Career Advice Insights

Change the way you think about stress

Stress caused by trying to meet targets can push team members to the limits and in turn crack. However, if stress is managed it can actually increase the performance. Alistair Cox, CEO of Hays, explains how to best manage stress in order it to positively affect abilities to achieve targets.

Using stress to increase your success

I’ve seen many business leaders and team members succumb to the pressures of stress as they try relentlessly to achieve their targets. They push to the limits and then crack. That doesn’t do anyone any good, but it doesn’t need to be that way. Placing your teams under intense stress won’t magically result in high performance, and it could have negative impacts. However, getting things done to a tight deadline is often necessary, so it’s about getting the balance right. What is interesting is that well-managed stress can actually increase the performance of those it affects, enabling high performing teams to better achieve their targets. As a leader, it’s about knowing how to best create this balance.

An interesting body of research I have been reading shows that stress, if managed well, has the ability to increase the performance of those it affects, as well, interestingly, as increasing life expectancy. This is in contrast to the established view that all stress in the workplace is negative. Going back to basics, the stress reaction is a result of being placed in a difficult or dangerous situation.

It’s the “fight or flight” response in action, preparing the body and mind to be at their peak performance to deal with whatever is threatening. Physiological changes take place in the body to prime us to be at our best, putting our body and mind into top form. That should result in top performance if harnessed properly. The problem though is that we often perceive the stress reaction as a negative. It worries us, despite our physiology chemically changing to handle it well. The important concept here for leaders is to be able to recognize how to harness the body’s preparation to stress, to understand their own pressure points and those of their team and to be able to manage through this in the most effective way. If viewed with a positive attitude, the right level of pressure is very constructive to a team.

Recognize the pressure points


Different people have different tolerance levels and their ability to perform well under pressure will vary. Some of us thrive under pressure and deliver outstanding performance when we are part of mutually supportive high performing team. And some of us don’t.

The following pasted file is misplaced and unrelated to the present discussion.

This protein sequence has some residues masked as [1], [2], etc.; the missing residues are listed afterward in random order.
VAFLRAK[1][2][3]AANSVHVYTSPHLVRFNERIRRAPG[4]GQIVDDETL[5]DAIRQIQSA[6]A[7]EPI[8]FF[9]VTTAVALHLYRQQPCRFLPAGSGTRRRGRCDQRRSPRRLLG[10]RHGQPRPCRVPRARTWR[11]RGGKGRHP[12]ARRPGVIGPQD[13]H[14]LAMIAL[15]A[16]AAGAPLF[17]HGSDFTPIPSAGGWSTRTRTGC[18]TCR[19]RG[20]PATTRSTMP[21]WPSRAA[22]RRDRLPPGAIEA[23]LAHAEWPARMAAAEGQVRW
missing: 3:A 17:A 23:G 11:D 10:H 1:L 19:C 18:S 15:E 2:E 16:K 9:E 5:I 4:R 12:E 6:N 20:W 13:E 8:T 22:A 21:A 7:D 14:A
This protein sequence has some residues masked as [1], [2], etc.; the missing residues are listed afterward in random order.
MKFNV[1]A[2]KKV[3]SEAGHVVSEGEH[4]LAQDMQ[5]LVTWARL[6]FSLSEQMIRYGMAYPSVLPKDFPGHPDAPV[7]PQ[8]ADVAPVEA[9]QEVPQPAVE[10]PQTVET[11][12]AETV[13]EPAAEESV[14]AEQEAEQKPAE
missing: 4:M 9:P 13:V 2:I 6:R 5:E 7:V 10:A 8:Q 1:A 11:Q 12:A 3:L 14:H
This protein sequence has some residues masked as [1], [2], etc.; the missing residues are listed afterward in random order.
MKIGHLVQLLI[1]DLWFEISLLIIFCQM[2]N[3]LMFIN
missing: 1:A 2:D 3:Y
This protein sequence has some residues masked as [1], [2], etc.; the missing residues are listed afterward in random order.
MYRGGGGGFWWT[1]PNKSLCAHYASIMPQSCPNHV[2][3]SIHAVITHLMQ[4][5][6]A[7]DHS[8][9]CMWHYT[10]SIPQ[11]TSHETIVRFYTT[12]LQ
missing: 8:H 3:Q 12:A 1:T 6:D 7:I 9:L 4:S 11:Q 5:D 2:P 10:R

Therefore, the starting point is to become aware of what your own tolerance to stress is – after all, you’ll do yourself and your team no favors if you are the first person to crack. You must also train yourself to be able to identify the same pressure points in your team members. They won’t necessarily tell you or even know where their limits are. So leaders must learn to recognize the circumstances under which each member of their team may become negatively stressed, and have the foresight to react and intervene, before the pressure stops being constructive and starts impacting negatively on performance. Equally, your team must know that they can call on you for support, and the support of others, when meeting work challenges.

Change how you think about stress

It’s important to remember too that the majority of stress is subjective and very much under our control. We might not be able to change the circumstances we are in, but we can control the way we perceive those circumstances and react to them. If we think of stress in a negative context, then it becomes self-fulfilling and proves to be harmful. By rethinking your approach to stress, seeing it for what it is as a means of preparing yourself mentally and physically for a challenge, you can impact how effectively you deal with it.

Try to think of your stress response as helpful to your performance at work, rather than harmful. Research shows that those who see stress in a positive light, see their body actually react differently to those who see it negatively. For example, the heart rate in both groups will increase, but our blood vessels dilate when we see stress as positive, allowing more oxygen to our muscles and brain. However, they constrict if we see the stress as a problem, cutting off the very fuel we need to function properly. So if you can change how you think about stress, biological changes will make you less anxious, less stressed out and more confident. As a leader, it is your job to help your teams get to this point. And if you have this mindset, it is far easier to instil the same way of thinking in your team.

A degree of stress in our work is a fact of life, but we can change the way we recognize it, think of it and act on it, in order to get the most out of ourselves and our teams. So next time you are putting together a team for a project, think about how you can positively position the pressure that team will be under from day one. That way you’ll improve your chances of success and leave your team members with a few useful tips that hopefully make their own lives better.

Alistair Cox
CEO of Hays Recruitment

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